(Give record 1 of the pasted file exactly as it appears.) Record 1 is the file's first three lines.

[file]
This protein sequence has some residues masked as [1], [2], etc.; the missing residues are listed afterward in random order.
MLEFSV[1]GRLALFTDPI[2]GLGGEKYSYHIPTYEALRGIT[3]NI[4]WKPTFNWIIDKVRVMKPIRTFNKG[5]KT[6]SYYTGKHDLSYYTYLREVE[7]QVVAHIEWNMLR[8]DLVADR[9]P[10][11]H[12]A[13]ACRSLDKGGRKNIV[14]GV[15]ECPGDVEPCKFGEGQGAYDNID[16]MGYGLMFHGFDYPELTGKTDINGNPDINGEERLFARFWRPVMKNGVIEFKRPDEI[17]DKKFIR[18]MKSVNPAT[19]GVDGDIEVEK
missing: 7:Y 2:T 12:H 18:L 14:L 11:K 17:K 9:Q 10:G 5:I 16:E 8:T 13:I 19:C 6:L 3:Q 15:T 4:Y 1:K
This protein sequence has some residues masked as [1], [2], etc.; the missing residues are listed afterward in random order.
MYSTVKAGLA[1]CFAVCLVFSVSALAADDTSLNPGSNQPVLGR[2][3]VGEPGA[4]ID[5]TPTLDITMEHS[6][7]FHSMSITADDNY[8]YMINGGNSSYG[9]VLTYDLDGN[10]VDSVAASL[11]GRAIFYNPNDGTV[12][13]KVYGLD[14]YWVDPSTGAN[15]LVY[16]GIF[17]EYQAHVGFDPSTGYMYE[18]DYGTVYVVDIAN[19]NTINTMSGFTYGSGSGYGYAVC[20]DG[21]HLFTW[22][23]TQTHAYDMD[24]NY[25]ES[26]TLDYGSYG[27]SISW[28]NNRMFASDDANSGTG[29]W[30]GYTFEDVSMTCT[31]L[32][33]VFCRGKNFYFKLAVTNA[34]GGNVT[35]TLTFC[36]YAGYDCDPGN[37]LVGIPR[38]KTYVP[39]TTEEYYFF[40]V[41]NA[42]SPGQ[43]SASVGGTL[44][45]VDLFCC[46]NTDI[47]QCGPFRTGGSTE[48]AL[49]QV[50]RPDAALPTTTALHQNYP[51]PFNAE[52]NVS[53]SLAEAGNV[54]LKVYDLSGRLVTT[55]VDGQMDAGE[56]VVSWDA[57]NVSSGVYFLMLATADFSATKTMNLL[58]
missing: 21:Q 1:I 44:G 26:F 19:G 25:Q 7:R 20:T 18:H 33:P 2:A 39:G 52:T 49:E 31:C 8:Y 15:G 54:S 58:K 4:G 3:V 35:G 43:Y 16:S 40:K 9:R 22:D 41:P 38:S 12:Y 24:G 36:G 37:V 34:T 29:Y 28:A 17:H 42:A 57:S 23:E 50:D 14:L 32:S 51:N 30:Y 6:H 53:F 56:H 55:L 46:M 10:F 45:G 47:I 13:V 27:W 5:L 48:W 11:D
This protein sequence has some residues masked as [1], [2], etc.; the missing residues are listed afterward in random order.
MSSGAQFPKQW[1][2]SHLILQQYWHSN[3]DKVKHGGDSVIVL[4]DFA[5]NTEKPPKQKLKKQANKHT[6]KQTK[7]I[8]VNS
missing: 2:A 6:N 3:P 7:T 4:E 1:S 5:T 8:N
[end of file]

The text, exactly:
This protein sequence has some residues masked as [1], [2], etc.; the missing residues are listed afterward in random order.
MLEFSV[1]GRLALFTDPI[2]GLGGEKYSYHIPTYEALRGIT[3]NI[4]WKPTFNWIIDKVRVMKPIRTFNKG[5]KT[6]SYYTGKHDLSYYTYLREVE[7]QVVAHIEWNMLR[8]DLVADR[9]P[10][11]H[12]A[13]ACRSLDKGGRKNIV[14]GV[15]ECPGDVEPCKFGEGQGAYDNID[16]MGYGLMFHGFDYPELTGKTDINGNPDINGEERLFARFWRPVMKNGVIEFKRPDEI[17]DKKFIR[18]MKSVNPAT[19]GVDGDIEVEK
missing: 7:Y 2:T 12:H 18:L 14:L 11:K 17:K 9:Q 10:G 5:I 16:E 8:T 13:I 19:C 6:L 3:Q 15:T 4:Y 1:K